JICA trains teachers, students on ‘monozukuri’

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THE Japan International Cooperation Agency (JICA) has trained teachers and students in Cebu on Japanese manufacturing standards and philosophy called “monozukuri” to further boost the country’s manufacturing industry and employability of Filipino graduates.

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“Monozukuri” is a popular Japanese approach and philosophy of pursuing innovation in manufacturing that aims to maximize customer satisfaction and create excellent products. It also refers to a work culture anchored on community coexistence, environment harmony and effective resource utilization.

The training is part of JICA’s technical cooperation for grassroots project and is the second phase of an earlier “monozukuri” training held in Cebu City implemented in November 2013 until March 2016.

To date, majority of the 164 Filipino engineering students in Cebu have gained “monozukuri” knowledge during the project’s first phase.

The project also expects jobs to be generated from exchanges of universities and industries between Cebu (University of San Jose Recoletos and University of San Carlos) and Saitama (Toyo University and Shibaura Institute of Technology).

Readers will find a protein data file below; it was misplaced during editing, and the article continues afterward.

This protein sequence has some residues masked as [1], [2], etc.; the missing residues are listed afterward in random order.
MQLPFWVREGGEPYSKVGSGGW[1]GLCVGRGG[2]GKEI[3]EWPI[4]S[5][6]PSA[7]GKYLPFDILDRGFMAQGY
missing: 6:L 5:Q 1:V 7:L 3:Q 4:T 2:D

“We hope that through the ‘monozukuri’ training, more Filipino students will visit Saitama for training and employment and also contribute to Philippine society,” Saitama Governor Kiyoshi Ueda said.

In addition, Saitama in partnership with Cebu and the Department of Education (DepEd) Region 7 are launching an Active Learning Promotion Project on January 2017 as continuing support to human resource development and sharing of Japanese technology and expertise with the Philippines.

The project aims to introduce problem-solving skills to teachers and school administrative staff including students from pilot schools that will be identified under the project.

The Philippine government earlier reiterated its focus on jobs creation and capacity-building of Filipino graduates as part of President Rodrigo Duterte’s economic agenda.

The Saitama Prefecture is known for its successful implementation of the “monozukuri” approach in its manufacturing practices. Many of its young employees are proactive and committed to constantly raising the level of quality in their work.

Saitama has the fifth highest gross domestic product, at $20 billion in 2012, among all 47 prefectures of Japan, based on International Monetary Fund data.

Aside from training Filipino students on Japanese techniques and standards, JICA continues to support the Philippines’ human resource development through an ongoing senior high school modeling project with DepEd that aims to support the country’s implementation of technical vocational education.

NEIL A. ALCOBER

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